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Embedding Sustainability in Your Corporate Strategy

Isabella Goode

Nowadays, it is crucial for companies to realise that if they want to do their part in sustainability, their corporate strategy needs to change. As a result, many executives have placed sustainability as a top business priority and recognised the importance of addressing their company’s impacts on society and the environment. However, this involves implementing strategies to embed sustainability into their company’s core strategy. Therefore, if you are looking to create a vibrant and sustainable business, you will need to align your actions with upholding the resilience of the social, environmental and economic systems, in which your business operates. Below you will find a practical guide that will provide you with further guidance on how to develop a corporate strategy focused on sustainability.

Identify Emerging and Relevant Issues

The first essential step to solving any problem is to identify what problem you need to solve. As a result, if you don’t proactively scan for issues, you might run the risk of missing key political, economic, technological, legal and environmental challenges that are most urgent and relevant to your organisation. To provide enough information and make sense of the specific challenges and opportunities that apply to your unique operating context, you need to undertake a thorough and proactive scan that begins with a list of emerging issues. Then you can evaluate the extent to which these issues are relevant to your business and which ones require a strategic response.

Understand Your Potential for Influence

It is important to understand the social and environmental systems around you, which means you may need to gather more information to develop your contextual understanding. For instance, you might consider looking for business development courses online, focusing on sustainable business management. The University of Cambridge Institute for Sustainability Leadership provides a Business Sustainability Management online short course, designed to address the growing need and prevalence of sustainability practices in business. This will give you the tools to implement effective business sustainability strategies. As a result, you will enrich and evolve your understanding of key trends and learn how to drive social responsibility across your organisation.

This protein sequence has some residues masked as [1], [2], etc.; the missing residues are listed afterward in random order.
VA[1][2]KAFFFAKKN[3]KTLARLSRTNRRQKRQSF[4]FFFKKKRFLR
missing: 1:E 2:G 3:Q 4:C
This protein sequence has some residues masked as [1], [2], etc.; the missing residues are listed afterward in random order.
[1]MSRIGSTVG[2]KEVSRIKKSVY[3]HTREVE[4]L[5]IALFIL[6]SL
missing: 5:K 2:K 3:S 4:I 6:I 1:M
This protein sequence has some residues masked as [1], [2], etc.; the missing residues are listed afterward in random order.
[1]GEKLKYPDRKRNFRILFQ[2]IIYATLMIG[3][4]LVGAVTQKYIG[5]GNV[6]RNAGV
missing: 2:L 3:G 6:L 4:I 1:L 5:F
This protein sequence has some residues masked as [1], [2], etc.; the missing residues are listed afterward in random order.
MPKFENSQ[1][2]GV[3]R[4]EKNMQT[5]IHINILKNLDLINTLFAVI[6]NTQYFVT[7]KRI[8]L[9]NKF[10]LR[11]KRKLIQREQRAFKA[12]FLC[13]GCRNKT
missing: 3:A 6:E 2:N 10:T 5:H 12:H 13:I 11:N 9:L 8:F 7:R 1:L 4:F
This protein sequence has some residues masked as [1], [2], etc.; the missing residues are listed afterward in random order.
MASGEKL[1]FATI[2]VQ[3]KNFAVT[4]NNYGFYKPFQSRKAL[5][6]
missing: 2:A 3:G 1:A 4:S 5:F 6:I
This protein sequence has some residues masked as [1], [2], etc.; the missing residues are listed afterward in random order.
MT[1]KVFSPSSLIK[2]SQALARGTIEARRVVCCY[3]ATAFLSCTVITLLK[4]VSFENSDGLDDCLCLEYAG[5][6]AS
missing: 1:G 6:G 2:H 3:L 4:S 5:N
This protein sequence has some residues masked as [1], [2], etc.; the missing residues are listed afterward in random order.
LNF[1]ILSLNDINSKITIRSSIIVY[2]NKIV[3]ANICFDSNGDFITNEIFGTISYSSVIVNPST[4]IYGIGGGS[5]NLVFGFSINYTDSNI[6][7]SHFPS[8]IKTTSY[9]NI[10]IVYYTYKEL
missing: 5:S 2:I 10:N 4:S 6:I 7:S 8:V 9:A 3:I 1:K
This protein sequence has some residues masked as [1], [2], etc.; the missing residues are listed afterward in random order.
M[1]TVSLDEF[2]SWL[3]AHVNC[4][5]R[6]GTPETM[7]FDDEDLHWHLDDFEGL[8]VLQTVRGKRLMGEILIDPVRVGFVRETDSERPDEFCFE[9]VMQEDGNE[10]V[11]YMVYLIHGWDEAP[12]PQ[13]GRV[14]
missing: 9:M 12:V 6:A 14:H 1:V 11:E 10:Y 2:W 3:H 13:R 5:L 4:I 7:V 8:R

Prioritise Sustainability Issues

Creating a robust business sustainability strategy means that sometimes you will have to make hard decisions about where to direct your limited resources and work within constraints. When it comes to prioritising sustainability issues, many businesses often ask internal and external stakeholders to rank issues. However, this process may quickly become formulaic, as it fails to consider the constraints imposed by your context. As a result, this may make your company more susceptible to systemic and emerging risks. Instead, you should implement multi-criteria decision-making that distributes limited resources in a way that yields the most value.

Acknowledge Relevant Issues

Public scrutiny of businesses and their leaders is growing, as customers, communities and investors want to see that your business is doing its fair share to address issues, such as climate change, water scarcity or inequality. As a result, they expect your organisation to acknowledge relevant issues and want to know that you can link these issues to your business strategy. This may include making credible commitments to address issues, crafting a position statement, and providing the direction and confidence for employees to act. Therefore, it is essential to meaningfully acknowledge relevant sustainability issues and demonstrate what actions you are taking.

Set Goals and Targets

You can outline the actions you will take to do your part by setting appropriate goals and interim targets. To begin with, it is advisable to evaluate your current goals and establish whether they are in alignment with maintaining system resilience. Consider whether you are transparent in the assumptions you use in setting your goals and targets. Transparency will enable internal and external stakeholders to understand your methodology and provide their input. It will also allow other companies to learn from your efforts when setting goals that better serve the environment.

Align Personal and Corporate Values

When it comes to engaging your employees to create a sustainable business, it is important to lead by example in sustainability initiatives. Remember that actions speak louder than words, which means that they play a key role in signalling values to employees. Also, if you want to integrate sustainability into your corporate strategy, you will need to close the gap between personal and corporate values. Employees often observe whether there is consistency between what the company states in its mission and what it practices. This is why it is crucial for leaders to get involved in sustainability initiatives both inside and outside the business.